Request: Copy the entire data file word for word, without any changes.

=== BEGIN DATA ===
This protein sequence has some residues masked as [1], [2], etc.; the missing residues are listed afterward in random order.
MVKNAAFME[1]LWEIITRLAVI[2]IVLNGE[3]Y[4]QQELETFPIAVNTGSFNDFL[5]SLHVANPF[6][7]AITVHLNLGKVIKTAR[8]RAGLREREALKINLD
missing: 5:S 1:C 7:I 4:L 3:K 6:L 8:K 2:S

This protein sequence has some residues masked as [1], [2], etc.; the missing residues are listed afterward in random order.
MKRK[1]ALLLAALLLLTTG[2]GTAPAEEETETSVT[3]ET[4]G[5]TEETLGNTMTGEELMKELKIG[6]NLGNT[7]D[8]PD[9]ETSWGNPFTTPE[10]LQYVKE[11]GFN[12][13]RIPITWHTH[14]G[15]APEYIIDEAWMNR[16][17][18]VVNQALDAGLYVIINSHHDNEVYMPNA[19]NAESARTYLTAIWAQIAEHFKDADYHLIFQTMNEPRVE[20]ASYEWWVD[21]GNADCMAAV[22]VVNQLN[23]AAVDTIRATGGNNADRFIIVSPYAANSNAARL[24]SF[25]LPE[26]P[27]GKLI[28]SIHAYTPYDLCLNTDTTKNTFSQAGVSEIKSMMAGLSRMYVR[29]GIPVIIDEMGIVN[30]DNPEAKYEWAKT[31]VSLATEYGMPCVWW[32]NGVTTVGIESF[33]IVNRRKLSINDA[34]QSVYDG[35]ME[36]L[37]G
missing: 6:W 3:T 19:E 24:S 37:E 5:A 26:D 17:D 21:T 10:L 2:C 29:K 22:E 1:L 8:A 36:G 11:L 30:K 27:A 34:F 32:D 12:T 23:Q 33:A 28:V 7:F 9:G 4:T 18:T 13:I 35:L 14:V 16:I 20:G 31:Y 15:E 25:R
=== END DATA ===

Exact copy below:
This protein sequence has some residues masked as [1], [2], etc.; the missing residues are listed afterward in random order.
MVKNAAFME[1]LWEIITRLAVI[2]IVLNGE[3]Y[4]QQELETFPIAVNTGSFNDFL[5]SLHVANPF[6][7]AITVHLNLGKVIKTAR[8]RAGLREREALKINLD
missing: 5:S 1:C 7:I 4:L 3:K 6:L 8:K 2:S

This protein sequence has some residues masked as [1], [2], etc.; the missing residues are listed afterward in random order.
MKRK[1]ALLLAALLLLTTG[2]GTAPAEEETETSVT[3]ET[4]G[5]TEETLGNTMTGEELMKELKIG[6]NLGNT[7]D[8]PD[9]ETSWGNPFTTPE[10]LQYVKE[11]GFN[12][13]RIPITWHTH[14]G[15]APEYIIDEAWMNR[16][17][18]VVNQALDAGLYVIINSHHDNEVYMPNA[19]NAESARTYLTAIWAQIAEHFKDADYHLIFQTMNEPRVE[20]ASYEWWVD[21]GNADCMAAV[22]VVNQLN[23]AAVDTIRATGGNNADRFIIVSPYAANSNAARL[24]SF[25]LPE[26]P[27]GKLI[28]SIHAYTPYDLCLNTDTTKNTFSQAGVSEIKSMMAGLSRMYVR[29]GIPVIIDEMGIVN[30]DNPEAKYEWAKT[31]VSLATEYGMPCVWW[32]NGVTTVGIESF[33]IVNRRKLSINDA[34]QSVYDG[35]ME[36]L[37]G
missing: 6:W 3:T 19:E 24:S 37:E 5:A 26:D 17:D 21:T 10:L 2:C 29:K 22:E 1:L 8:A 36:G 11:L 30:K 27:A 34:F 32:D 12:T 23:Q 33:A 28:V 7:F 9:G 4:T 18:T 13:I 35:L 14:V 16:I 20:G 31:Y 15:E 25:R